Objective: To establish the prevalence and characteristics of occupational violence in Australian urban general practice, and examine practitioner correlates of violence. Design, setting and participants: Cross-sectional questionnaire survey mailed to all members (n =1085) of three urban divisions of general practice in New South Wales in August and September 2004. The three divisions were chosen to provide a range of socioeconomic status (SES) demographics. Main outcome measures: Occupational violence towards general practitioners during the previous 12 months. Results: 528 GPs returned questionnaires (49% response rate). Of these, 63.7% had experienced violence in the previous year. The most common forms of violence were “low level” violence — verbal abuse (42.1%), property damage/theft (28.6%) and threats (23.1%). A smaller proportion of GPs had experienced “high level” violence, such as sexual harassment (9.3%) and physical abuse (2.7%). On univariate analysis, violence was significantly more likely towards female GPs (P<0.001), less experienced GPs (P= 0.003)and GPs working in a lower SES status area (P< 0.001), and among practice populations encompassing greater social disadvantage (P=0.006), mental health problems (P< 0.001), and drug- and alcohol-related problems (P<0.001). Experience of violence was greater for younger GPs (P= 0.005) and those providing after-hours care (P= 0.033) for after-hours home visits). On multivariate analysis, a significant association persisted between high level violence and lower SES area (odds ratio [OR], 2.86), being female (OR, 5.87), having practice populations with more drug-related problems (OR, 5.77), and providing home visits during business hours (OR, 4.76). More experienced GPs encountered less violence (OR, 0.77) for every additional 5 years of practice. Conclusion: Occupational violence is a considerable problem in Australian urban general practice. Formal education programs in preventing and managing violence would be appropriate for GPs and doctors-in-training.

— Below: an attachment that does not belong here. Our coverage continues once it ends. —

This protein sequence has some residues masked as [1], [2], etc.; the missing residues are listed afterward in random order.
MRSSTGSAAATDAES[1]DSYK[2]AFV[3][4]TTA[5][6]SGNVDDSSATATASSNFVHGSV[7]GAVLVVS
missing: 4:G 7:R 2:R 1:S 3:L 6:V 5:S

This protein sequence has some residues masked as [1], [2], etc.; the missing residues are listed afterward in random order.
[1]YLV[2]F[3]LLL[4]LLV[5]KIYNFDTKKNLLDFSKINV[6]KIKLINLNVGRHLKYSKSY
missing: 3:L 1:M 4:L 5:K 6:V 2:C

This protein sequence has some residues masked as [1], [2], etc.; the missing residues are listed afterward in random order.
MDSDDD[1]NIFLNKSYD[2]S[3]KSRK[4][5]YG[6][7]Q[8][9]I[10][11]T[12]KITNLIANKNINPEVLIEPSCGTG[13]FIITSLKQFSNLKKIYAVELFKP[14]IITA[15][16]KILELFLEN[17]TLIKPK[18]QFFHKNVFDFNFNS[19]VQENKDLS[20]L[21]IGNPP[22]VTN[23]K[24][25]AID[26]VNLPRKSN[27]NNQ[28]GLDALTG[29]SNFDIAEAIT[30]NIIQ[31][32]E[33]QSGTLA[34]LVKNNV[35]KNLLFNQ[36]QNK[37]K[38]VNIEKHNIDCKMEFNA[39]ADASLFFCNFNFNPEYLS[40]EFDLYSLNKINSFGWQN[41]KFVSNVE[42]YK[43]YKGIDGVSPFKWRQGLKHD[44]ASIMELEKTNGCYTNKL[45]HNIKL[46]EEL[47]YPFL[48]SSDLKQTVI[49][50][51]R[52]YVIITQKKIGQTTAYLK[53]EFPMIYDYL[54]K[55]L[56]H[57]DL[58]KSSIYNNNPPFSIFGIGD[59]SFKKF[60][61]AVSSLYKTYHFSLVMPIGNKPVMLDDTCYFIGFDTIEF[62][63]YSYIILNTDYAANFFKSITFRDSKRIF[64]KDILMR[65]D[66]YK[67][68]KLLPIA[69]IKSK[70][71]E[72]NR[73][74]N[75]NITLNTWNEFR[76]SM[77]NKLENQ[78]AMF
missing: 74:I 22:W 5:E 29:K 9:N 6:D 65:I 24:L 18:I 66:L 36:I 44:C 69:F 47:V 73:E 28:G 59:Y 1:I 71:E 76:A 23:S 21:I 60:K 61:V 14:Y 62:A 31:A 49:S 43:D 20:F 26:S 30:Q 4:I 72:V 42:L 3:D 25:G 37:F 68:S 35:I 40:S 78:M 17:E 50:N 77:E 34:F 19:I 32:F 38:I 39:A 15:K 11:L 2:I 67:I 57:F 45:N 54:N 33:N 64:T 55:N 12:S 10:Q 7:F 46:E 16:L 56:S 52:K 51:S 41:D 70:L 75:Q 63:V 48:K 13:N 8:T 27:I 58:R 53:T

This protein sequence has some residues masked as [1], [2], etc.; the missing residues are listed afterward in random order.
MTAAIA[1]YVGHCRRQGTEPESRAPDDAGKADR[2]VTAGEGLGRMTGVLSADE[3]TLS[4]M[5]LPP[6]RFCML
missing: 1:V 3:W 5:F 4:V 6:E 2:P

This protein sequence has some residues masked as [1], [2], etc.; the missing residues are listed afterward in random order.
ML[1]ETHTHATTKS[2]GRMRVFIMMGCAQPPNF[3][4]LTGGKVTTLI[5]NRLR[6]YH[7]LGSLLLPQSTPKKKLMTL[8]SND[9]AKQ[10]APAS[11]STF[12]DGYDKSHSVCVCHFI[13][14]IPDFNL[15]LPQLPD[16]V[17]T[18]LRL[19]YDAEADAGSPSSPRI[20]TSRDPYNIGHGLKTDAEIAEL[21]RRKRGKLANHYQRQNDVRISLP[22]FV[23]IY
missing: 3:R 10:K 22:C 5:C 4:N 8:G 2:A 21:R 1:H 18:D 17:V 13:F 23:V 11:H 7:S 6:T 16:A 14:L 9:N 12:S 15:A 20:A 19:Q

Medical Journal of Australia Vol. 183, Issue 7, p. 352-356